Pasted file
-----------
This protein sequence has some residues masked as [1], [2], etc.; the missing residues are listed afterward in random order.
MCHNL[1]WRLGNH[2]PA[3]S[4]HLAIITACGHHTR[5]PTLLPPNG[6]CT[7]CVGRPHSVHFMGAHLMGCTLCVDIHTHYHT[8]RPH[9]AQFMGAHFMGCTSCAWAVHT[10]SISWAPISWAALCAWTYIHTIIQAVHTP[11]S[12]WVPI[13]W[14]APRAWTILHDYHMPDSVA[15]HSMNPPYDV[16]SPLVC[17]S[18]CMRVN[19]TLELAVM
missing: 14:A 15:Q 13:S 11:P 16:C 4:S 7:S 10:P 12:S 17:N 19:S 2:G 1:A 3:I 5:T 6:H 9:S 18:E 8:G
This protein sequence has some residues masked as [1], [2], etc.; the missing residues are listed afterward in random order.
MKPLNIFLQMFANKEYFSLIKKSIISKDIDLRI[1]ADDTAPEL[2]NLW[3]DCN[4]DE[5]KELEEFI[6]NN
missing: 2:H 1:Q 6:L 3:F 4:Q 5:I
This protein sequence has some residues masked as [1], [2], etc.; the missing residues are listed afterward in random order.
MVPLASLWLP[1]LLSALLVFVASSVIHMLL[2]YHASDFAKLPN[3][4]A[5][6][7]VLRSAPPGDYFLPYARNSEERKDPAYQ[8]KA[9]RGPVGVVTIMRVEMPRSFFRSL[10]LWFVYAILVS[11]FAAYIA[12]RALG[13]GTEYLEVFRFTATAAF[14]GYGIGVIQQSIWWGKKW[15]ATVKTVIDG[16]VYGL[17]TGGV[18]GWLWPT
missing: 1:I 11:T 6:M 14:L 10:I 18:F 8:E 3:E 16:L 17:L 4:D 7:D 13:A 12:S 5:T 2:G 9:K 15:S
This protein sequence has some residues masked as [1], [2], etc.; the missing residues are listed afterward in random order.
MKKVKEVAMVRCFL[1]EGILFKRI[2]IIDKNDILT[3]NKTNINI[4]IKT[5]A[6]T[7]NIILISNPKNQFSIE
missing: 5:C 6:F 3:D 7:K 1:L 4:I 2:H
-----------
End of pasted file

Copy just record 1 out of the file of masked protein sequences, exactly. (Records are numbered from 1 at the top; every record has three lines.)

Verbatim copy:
This protein sequence has some residues masked as [1], [2], etc.; the missing residues are listed afterward in random order.
MCHNL[1]WRLGNH[2]PA[3]S[4]HLAIITACGHHTR[5]PTLLPPNG[6]CT[7]CVGRPHSVHFMGAHLMGCTLCVDIHTHYHT[8]RPH[9]AQFMGAHFMGCTSCAWAVHT[10]SISWAPISWAALCAWTYIHTIIQAVHTP[11]S[12]WVPI[13]W[14]APRAWTILHDYHMPDSVA[15]HSMNPPYDV[16]SPLVC[17]S[18]CMRVN[19]TLELAVM
missing: 14:A 15:Q 13:S 11:P 16:C 4:S 7:S 10:P 12:S 17:N 19:S 2:G 1:A 3:I 5:T 6:H 9:S 18:E 8:G